April 1997


Deus ex Machina vs. Electric Gaia

by Michel Bauwens

The emergence of cyberspace is undoubtedly creating a wave of religious enthusiasm. Partly, the infinity that cyberspace creates, functions as an ideal mechanism for the projection of our fondest hopes and deepest fears. It therefore generates an extraordinary amount of cultural energy, the fusion of techno-utopianism, the desire for the spiritual liberation from the constraints of matter, and the end of the millennium fears for the end of the world. [] Michael Grosso calls this unification of spirit the TechnoCalypse.

This fusion of cyberspace and spirituality is not just an accident. Spiritual schools of thoughts have traditionally dealt with the navigation of immaterial worlds (the astral and subtle planes of existence) and with magical techniques to mold such a world to human desires. Cyberspace does function as a magical realm where all is possible (especially in its VR a variant) and what better interface technique than the magical incantations, as Vernon Vinge so brilliantly described in True Names. Spiritual commentators have noted the similarities between Tim Berners Lee's interconnected WWW and Indra's Web, between the Web's function as a global repository and the Akashic Records, and between the global conversation in newsgroups and the Noosphere of Teilhard de Chardin. Spiritual groups have been busily sacralising cyberspace, starting with Mark Pesce's techno-paganistic 'Zero Circle' (the Axis Mundi of the shamans), and even Tibetan monks have consecrated cyberspace.

But not all spiritualists are equally enthusiastic about the emergence of cyberspace. Spiritual tradition is strongly divided between a pessimistic and a optimistic school. The pessimistic interpretation of the Philosophia Perennis, with spokesmen like Rene Guenon, Fritjof Schuon, Julius Evola, sees human evolution as essentially going downhill, straight from a mythical golden age of high spiritual consciousness (Eden, Atlantis) to today's end time, the 'kali yuga' or 'Apocalypse'. For such commentators modernity is an unmitigated disaster. Technology, by externalising human muscle power in machines, and human memory and thought processes in computers, is weakening the Inner Man, destroying the very possibility of salvation through meditative and concentrative practices. For them, technology is a eisguided Luciferian revolt against all limits imposed upon mankind by our Universe ('Nature' or 'God'). Technology is nothing less than a magical program, they say, emulating spiritual powers (out of body experiences, communicating over distance, etc...) through external means. The end result of mankind's Technological Program, will be the creation of a 'god-in-the-machine'. The future Net, coupled with immensely powerful Artificial Intelligences, will evolve into a 'Machine-God', a Deus-Ex-Machina, a kind of technological Anti-Christ.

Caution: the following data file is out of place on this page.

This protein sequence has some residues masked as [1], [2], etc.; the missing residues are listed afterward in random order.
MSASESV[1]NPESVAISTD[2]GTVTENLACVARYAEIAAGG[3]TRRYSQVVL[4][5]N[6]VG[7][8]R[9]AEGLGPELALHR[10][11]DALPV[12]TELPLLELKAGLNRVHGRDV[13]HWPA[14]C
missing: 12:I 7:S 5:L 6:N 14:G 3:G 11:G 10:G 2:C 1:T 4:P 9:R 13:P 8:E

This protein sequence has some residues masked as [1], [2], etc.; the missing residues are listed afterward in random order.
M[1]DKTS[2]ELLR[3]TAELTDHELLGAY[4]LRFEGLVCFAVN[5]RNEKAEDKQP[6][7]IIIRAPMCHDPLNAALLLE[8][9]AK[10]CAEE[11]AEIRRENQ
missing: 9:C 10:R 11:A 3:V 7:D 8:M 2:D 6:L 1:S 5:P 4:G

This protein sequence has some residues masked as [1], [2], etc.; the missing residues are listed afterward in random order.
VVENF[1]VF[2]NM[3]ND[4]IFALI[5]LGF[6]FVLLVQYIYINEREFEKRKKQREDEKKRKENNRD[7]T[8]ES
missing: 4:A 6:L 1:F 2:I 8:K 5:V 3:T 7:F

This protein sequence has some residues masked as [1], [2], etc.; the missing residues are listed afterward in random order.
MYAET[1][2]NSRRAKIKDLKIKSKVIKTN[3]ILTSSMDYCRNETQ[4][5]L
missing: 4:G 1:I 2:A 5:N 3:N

Not so, says the positive school of the Wisdom Tradition, who, with spokespersons as Hegel, Teilhard de Chardin, and today's Ken Wilber, see a definitive broadening of human consciousness throughout history. Consciousness, from a low point at the creation of a totally unconscious Nature, has slowly evolved through unicellular organisms, through the various life forms, to end up with the birth of humans who equally grow in the depth and breadth of their Awareness. Humans already went from tribal to national consciousness, mainly through the effects of the printing press. And today the internet is creating the necessary material base for the emergence of a planetary awareness. They agree with the Spiritual Pessimists that cyberspace is a collective externalisation of our minds (the concept of a Noosphere), and say that it functions as a nervous system for our planet, that becomes aware of itself through networked humans. In short, what the Net is creating is Electric Gaia, a new stage in human civilisation, both materially and spiritually.

In this discussion, spiritualists echo the eternal division between those who place their hopes and Utopia in the future (as Socialism, Christianity and the Extropians are doing), and those who place their longing and their Utopia in the past (as Conservatives, and deep ecologists are doing). Perhaps the readers of Wired should refuse to take sides, and consider the Deus Ex Machina and Electric Gaia trends, as the Yin and the Yang of cyberspace, two necessary and inseparable sides of the same coin?

Michel Bauwens ( is former information manager at BP Nutrition where he developed one of the first working virtual information centers (1990-1993), for which he was elected European Information Professional of the Year. After creating the first European newstand magazine about the digital revolution (the dutch-language Wave), he now assists companies and organizations in their migration to electronic environments as a professional Internet consultant and cyber-marketeer.

Copyright © 1997 by Michel Bauwens. All Rights Reserved.

Contents Archive Sponsors Studies Contact